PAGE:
Are Mormons Heretics?

I thought it might be useful to do a follow-up to my piece on "Are Mormons Christians" after I got quite a bit of feedback from Christians who do not consider Mormons part of the "group," despite the fact that Mormons quite obviously believe in Jesus Christ as the Son of God and as the Redeemer of mankind, the only possible author of the Atonement of all sins, and the first fruits of the resurrection.

But, these Christians say, Mormons believe in a lot of other stuff that other Christians believe in. So they can't be Christians. And their ideas make other Christians uncomfortable. In case you didn't know, the technical term for this kind of a group is "heretics." Now, if you ask me if Mormons are heretics of Christianity, I would say immediately "yes." There is no doubt that our ideas about Christ, about heaven, about God the Father, about the eternities, about heaven and the resurrection are all heretical to traditional Christianity. And that doesn't even begin to address things like Mormon temple rituals or The Book of Mormon.

Here are some of the biggest heresies that are part of Mormon doctrine:

1. We believe God has a (perfected) body and that the body is an essential part of His divine nature. (We also say that our bodies are temples and this is part of the reason for the strict health code of The Word of Wisdom.)
2. We believe in a universal resurrection and that all humans will continue to grow and become more like God after resurrection.
3. We believe that all souls (including Christ and Lucifer) are children of God and participated in a war in Heaven. Some of those souls supported Lucifer and were not allowed to take bodies, but are left to try to possess the bodies of those who were on Christ's side and won the war.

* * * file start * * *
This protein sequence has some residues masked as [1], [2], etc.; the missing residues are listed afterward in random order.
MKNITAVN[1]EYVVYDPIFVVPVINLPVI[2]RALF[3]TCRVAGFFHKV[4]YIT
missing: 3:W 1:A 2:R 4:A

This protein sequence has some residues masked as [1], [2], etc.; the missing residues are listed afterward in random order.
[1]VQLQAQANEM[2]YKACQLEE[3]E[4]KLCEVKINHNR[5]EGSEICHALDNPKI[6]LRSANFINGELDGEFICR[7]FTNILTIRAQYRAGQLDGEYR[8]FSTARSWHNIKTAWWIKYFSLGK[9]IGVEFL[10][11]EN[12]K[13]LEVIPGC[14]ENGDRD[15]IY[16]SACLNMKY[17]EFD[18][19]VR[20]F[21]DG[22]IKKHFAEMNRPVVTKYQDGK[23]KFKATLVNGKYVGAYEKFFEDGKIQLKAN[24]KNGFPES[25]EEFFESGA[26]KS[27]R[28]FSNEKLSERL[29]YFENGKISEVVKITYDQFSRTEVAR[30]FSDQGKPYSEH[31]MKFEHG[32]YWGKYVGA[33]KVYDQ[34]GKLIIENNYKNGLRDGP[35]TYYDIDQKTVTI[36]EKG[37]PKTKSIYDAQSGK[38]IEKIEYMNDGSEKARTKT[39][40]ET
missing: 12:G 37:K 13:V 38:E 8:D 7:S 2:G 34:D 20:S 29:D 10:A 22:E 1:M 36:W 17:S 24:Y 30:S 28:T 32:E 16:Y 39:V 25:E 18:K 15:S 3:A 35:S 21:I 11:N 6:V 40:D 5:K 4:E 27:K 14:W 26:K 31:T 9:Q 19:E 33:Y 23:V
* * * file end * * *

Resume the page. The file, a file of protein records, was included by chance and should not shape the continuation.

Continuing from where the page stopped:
4. We believe that there is no hell (except for a temporary way station) and that there are three kinds of heaven (telestial, terrestrial, and celestial).
5. We believe that temple rituals like baptism can and must be performed for every person who has ever lived on the earth (which will be the purpose of the thousand years of The Millennium, as well as our temple work).
6. We do not believe in original sin. We believe that God punishes no one for any sins but their own.
7. We believe that Christ is the God of this earth and that He was the head of a council of "elect souls," including Adam, who helped direct the creation using the "priesthood," also the power of God.
8. We don't pray to saints and we don't believe angels have wings. In Mormonism, angels are usually resurrected beings that look exactly like anyone else.
9. We believe that marriages and families will remain intact in heaven.
10. We believe in The Book of Mormon as a more correct way to God's will, since it was translated more directly than the Bible. (But we still believe the Bible to be the word of God.)

Looking at these different doctrines, it might be useful to point out that many of the most heretical ideas of Mormonism actually originated with other Christian denominations before they became part of Mormonism.